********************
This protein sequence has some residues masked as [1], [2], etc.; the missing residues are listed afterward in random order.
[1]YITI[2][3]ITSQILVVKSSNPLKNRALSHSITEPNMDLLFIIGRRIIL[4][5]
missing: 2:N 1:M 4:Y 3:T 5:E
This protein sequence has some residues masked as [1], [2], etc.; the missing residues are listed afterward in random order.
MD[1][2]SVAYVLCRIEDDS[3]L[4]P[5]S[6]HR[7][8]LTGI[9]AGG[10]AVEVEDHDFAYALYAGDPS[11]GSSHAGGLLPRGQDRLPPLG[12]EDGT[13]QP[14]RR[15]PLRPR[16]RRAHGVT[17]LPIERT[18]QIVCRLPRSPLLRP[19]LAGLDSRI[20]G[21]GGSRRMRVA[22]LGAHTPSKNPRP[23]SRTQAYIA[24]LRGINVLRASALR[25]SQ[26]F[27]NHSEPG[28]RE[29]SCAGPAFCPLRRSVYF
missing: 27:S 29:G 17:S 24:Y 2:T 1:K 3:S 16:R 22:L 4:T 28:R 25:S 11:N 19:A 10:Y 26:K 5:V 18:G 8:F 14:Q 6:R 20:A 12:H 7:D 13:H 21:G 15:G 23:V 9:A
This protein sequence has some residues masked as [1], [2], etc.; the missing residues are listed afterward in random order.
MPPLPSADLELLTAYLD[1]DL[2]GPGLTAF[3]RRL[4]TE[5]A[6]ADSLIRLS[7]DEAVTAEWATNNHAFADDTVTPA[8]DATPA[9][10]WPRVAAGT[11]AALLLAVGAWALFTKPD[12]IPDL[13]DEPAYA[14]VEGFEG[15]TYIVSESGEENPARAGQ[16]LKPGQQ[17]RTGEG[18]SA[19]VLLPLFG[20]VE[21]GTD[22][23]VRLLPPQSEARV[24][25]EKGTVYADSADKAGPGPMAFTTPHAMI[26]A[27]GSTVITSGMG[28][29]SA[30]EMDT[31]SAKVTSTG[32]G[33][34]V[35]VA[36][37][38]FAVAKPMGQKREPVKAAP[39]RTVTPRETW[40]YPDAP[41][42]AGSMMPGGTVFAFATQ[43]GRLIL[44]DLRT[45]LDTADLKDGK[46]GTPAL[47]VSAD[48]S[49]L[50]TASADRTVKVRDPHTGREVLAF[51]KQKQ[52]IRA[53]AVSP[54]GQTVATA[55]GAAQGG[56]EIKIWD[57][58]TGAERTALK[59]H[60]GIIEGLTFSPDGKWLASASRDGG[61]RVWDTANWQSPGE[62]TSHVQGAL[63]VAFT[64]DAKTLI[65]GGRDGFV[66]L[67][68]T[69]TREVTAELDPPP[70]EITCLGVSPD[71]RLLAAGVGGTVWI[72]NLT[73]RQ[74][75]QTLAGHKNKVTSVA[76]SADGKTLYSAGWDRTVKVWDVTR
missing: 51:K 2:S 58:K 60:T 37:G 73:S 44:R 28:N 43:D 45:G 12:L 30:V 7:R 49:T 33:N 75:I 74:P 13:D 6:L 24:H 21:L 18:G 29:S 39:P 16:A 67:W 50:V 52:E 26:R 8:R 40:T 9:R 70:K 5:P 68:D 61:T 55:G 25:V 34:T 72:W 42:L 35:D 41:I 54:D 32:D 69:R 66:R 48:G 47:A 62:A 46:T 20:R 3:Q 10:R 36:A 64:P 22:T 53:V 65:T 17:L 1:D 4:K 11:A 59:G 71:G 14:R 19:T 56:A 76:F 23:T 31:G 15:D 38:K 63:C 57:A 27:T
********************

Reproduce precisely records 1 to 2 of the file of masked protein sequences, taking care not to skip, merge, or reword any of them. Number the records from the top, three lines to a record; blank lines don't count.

This protein sequence has some residues masked as [1], [2], etc.; the missing residues are listed afterward in random order.
[1]YITI[2][3]ITSQILVVKSSNPLKNRALSHSITEPNMDLLFIIGRRIIL[4][5]
missing: 2:N 1:M 4:Y 3:T 5:E
This protein sequence has some residues masked as [1], [2], etc.; the missing residues are listed afterward in random order.
MD[1][2]SVAYVLCRIEDDS[3]L[4]P[5]S[6]HR[7][8]LTGI[9]AGG[10]AVEVEDHDFAYALYAGDPS[11]GSSHAGGLLPRGQDRLPPLG[12]EDGT[13]QP[14]RR[15]PLRPR[16]RRAHGVT[17]LPIERT[18]QIVCRLPRSPLLRP[19]LAGLDSRI[20]G[21]GGSRRMRVA[22]LGAHTPSKNPRP[23]SRTQAYIA[24]LRGINVLRASALR[25]SQ[26]F[27]NHSEPG[28]RE[29]SCAGPAFCPLRRSVYF
missing: 27:S 29:G 17:S 24:Y 2:T 1:K 3:S 16:R 22:L 4:T 28:R 25:S 11:N 19:A 10:Y 26:K 5:V 18:G 8:F 14:Q 6:R 20:A 12:H 7:D 13:H 21:G 15:G 23:V 9:A